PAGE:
So my advice is for the next two to three years work your butt off give away your help if you have to make a few dollars when you can. But work, while your at it pick up riding jobs wherever you can. But Remember, Guard your name, make it stand for something.

Saskia 01-28-2014 10:36 PM

Thought I'd add - CowboyBob is right.

Protect your name and reputation. Going out there now you'll just be "some kid" training horses. It's not going to reflect well. All you have in the horse world is your name and reputation. Get out there, like CowboyBob said, help people, get involved, become known and liked. Even though horses are your hobby always act in a way that reflects well on you and your future profession - not just having fun.

CowboyBob 01-28-2014 10:41 PM

Quote:

Originally Posted by Saskia (Post 4637970)
Protect your name and reputation... All you have in the horse world is your name and reputation...


And in the horse world it is SO EASY to loss your good name. The better you can build you name now the harder it will be for some "dumb horse owner" to ruin later.

madyasmkey 01-29-2014 03:21 AM

Quote:

Originally Posted by SlideStop (Post 4637738)
Several things,

First, I see you going on and on and on about bits. Ironically I see every single photo on your website is horses being ridden (I assume by you because it is your training site) in bits with flash nosebands. I didn't see one single bitless bridle on your page.

Second, you keep going back and fourth between "my", "we" and "I". Which is it?

Third,



horse·man·ship
ˈhôrsmənˌSHip/Submit
noun
1.
the art or practice of riding on horseback.

Horsemanship just a broad term mean meaning you work with horses. A trainer who beats their horse with a 2x4 and a trainer who trains using natural methods are still horsemen and practice horsemanship.


I haven't yet got any pictures of me bitless because I haven't competed for nearly a year now so I have no pictures yet. I'm gonna change a lot of it as soon as I get on a computer.

I have got an interview for an apprenticeship at a competitive yard and hopefully I'll be able to do some training there. To the people who know me, I'm usually the one who gets asked about horses and to train for often than not so I'm hoping to k keep that sort of reputation.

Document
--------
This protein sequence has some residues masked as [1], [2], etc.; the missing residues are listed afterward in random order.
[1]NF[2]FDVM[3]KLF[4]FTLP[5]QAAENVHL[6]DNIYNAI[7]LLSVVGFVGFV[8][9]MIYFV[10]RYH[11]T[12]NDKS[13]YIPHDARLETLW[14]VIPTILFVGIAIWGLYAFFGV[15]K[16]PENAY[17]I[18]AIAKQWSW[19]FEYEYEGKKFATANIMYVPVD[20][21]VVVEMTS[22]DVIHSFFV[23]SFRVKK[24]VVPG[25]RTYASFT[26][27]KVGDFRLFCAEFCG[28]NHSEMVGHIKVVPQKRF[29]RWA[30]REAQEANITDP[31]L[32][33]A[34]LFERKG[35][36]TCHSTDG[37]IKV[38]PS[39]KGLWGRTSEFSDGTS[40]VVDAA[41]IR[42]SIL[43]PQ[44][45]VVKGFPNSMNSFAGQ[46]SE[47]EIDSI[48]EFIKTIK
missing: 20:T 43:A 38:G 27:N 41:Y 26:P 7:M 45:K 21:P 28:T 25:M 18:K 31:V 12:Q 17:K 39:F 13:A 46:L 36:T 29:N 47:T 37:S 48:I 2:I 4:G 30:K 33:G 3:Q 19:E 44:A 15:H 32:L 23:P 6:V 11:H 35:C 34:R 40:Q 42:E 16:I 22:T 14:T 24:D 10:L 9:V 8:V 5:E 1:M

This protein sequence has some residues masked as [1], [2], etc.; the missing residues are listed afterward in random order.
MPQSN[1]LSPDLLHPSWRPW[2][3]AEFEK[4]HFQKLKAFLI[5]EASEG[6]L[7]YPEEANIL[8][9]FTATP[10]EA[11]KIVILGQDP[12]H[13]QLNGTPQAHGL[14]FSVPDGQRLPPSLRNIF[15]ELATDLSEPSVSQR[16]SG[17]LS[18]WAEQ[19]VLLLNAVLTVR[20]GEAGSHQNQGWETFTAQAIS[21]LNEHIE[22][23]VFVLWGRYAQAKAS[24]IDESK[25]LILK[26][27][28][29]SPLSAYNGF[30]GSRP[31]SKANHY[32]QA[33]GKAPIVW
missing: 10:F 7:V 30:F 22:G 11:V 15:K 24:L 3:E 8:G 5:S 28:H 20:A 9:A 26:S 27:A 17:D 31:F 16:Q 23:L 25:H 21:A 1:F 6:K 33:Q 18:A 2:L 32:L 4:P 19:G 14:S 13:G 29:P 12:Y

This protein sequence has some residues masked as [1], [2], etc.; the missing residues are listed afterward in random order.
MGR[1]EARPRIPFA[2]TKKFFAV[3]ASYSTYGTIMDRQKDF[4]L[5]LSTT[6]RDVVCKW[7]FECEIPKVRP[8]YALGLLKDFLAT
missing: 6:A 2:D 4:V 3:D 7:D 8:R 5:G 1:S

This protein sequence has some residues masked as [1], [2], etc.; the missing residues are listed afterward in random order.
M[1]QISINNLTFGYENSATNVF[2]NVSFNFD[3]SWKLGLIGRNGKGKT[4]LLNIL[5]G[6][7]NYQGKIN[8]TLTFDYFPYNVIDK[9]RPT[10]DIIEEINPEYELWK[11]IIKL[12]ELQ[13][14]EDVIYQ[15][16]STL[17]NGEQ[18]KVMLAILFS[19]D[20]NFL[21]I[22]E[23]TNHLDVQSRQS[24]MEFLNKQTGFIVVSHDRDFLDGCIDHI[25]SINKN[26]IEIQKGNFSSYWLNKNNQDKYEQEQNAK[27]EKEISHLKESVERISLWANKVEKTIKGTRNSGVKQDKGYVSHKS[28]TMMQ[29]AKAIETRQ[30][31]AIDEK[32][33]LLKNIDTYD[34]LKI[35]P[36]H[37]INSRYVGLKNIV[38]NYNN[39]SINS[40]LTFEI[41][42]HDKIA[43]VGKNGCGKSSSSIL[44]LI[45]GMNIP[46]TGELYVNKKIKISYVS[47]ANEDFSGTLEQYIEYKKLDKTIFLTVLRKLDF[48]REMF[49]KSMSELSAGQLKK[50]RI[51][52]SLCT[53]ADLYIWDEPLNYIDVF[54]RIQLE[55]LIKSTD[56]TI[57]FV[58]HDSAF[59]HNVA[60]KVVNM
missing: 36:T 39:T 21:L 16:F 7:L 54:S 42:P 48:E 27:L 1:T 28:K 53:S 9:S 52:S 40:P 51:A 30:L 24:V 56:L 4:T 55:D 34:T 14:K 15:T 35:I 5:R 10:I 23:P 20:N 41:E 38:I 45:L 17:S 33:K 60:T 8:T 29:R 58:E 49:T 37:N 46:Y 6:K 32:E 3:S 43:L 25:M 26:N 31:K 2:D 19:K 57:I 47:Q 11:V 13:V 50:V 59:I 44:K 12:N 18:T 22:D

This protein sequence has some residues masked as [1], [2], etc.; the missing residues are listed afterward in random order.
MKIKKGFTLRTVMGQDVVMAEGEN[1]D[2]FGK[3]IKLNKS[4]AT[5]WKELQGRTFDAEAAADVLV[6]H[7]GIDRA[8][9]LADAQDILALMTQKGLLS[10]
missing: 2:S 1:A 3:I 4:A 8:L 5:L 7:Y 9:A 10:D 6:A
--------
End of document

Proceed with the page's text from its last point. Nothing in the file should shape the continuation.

I know I'm good at producing calm horses that pretty much let you do what you like with them once I've finished.

Thanks guys, I will definitely do this and will make adjustments to my site like change my horsemanship things. Thank you.

Zexious 01-29-2014 01:38 PM

I'd say your first step should be to change the attitude you have displayed on your other threads. I would never send my horse to a person who was so closed minded.

Also, work on your professionalism. As mentioned above, a reputation is the most important thing that you have. Never burn any bridges.

Shoebox 01-29-2014 02:04 PM

Noooo way Jose. I would have big red flags about your website even if I didn't already know who you are.

The biggest one is that you keep saying "We" this and "we" that but you never show who "we" is. When I am in the market for a trainer, I want to see just who this trainer is and a short bio about them. This is who I am, this is what I do, this is how long I've been doing it. I don't want a website with a mysterious "we" and not get to even see a picture of the supposed people who will be training my horse.

Other than that, once I realized your age I'm sorry but I would change my mind about you working with my horses. I want someone with years on them who I can relate to. And while I might be able to relate to a 16 year old, after reading how uncompromising and close minded your threads are there's just no way it would happen with me.

As the others have said. Save your reputation. Some people are successful trainers young. Most are not for many factors. Many teenagers think they are the next Buck or Parelli and are just not at the age that they can look objectively and see their faults in their work. I think, based on what I have read, this is where you are. We get quite a bit of it in the HF.

Good luck.

tinyliny 01-29-2014 02:14 PM

Don't sugar coat it, Shoebox.